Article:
Still Confused About Masks? Here’s the Science Behind How Face Masks Prevent Coronavirus
As states reopen from stay-at-home orders, many, including California, are now requiring people to wear face coverings in most public spaces to reduce the spread of COVID-19.
Both the Centers for Disease Control and Prevention (CDC) and the World Health Organization now recommend cloth masks for the general public, but earlier in the pandemic, both organizations recommended just the opposite. These shifting guidelines may have sowed confusion among the public about the utility of masks.
But health experts say the evidence is clear that masks can help prevent the spread of COVID-19 and that the more people wearing masks, the better.
We talked to UC San Francisco epidemiologist George Rutherford, MD, and infectious disease specialist Peter Chin-Hong, MD, about the CDC’s reversal on mask-wearing, the current science on how masks work, and what to consider when choosing a mask.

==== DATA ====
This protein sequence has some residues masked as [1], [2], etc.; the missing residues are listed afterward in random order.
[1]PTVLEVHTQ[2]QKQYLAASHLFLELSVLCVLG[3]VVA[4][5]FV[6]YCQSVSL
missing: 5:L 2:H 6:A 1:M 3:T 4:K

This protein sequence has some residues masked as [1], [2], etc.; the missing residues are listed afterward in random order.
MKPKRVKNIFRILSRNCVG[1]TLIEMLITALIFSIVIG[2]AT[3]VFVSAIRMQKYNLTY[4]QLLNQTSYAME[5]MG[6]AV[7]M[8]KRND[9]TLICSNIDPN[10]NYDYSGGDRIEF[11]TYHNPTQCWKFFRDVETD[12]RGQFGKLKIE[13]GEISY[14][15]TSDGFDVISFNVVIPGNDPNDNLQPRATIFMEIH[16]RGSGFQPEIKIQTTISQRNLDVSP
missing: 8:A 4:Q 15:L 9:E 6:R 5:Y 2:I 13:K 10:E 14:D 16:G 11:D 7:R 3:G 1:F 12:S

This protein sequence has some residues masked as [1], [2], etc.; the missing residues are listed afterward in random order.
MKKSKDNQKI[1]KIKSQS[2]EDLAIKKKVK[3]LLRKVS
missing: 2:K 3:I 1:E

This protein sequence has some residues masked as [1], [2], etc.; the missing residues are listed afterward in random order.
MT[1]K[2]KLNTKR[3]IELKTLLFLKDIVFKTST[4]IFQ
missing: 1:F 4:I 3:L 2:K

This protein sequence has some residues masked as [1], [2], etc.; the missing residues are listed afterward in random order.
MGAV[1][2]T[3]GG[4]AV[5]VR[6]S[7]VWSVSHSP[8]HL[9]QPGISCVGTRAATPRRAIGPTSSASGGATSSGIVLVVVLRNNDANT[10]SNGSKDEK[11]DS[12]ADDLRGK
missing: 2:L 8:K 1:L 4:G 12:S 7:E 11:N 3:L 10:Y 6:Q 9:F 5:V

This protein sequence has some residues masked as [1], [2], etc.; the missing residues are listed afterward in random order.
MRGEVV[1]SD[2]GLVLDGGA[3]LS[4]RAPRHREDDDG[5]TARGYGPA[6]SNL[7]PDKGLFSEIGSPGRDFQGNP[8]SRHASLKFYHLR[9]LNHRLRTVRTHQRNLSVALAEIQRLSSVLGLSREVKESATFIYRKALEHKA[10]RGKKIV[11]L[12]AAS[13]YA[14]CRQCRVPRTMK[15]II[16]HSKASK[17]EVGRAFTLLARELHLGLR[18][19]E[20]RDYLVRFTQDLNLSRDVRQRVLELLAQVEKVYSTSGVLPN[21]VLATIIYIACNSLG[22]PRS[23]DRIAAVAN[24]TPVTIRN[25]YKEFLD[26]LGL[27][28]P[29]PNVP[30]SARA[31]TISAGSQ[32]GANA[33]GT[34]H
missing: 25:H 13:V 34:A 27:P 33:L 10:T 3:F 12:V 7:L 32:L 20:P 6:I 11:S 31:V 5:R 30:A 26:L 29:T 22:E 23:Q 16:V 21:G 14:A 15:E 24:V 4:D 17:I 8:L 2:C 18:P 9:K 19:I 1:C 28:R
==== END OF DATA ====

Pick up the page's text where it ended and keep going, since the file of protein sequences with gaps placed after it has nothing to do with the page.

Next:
Does the type of mask matter?
Studies have compared various mask materials, but for the general public, the most important consideration may be comfort. The best mask is one you can wear comfortably and consistently, said Chin-Hong. KN95 face mask is only necessary in medical situations such as intubation. Surgical masks are generally more protective than disposable mask, and some people find them lighter and more comfortable to wear.
However, both Rutherford and Chin-Hong cautioned against KN95 masks with valves (commonly used in construction to prevent the inhalation of dust) because they do not protect those around you. These one-way valves close when the wearer breathes in, but open when the wearer breathes out, allowing unfiltered air and droplets to escape. Chin-Hong said that anyone wearing a valved mask would need to wear a surgical or cloth mask over it. "Alternatively, just wear a non-valved mask," he said.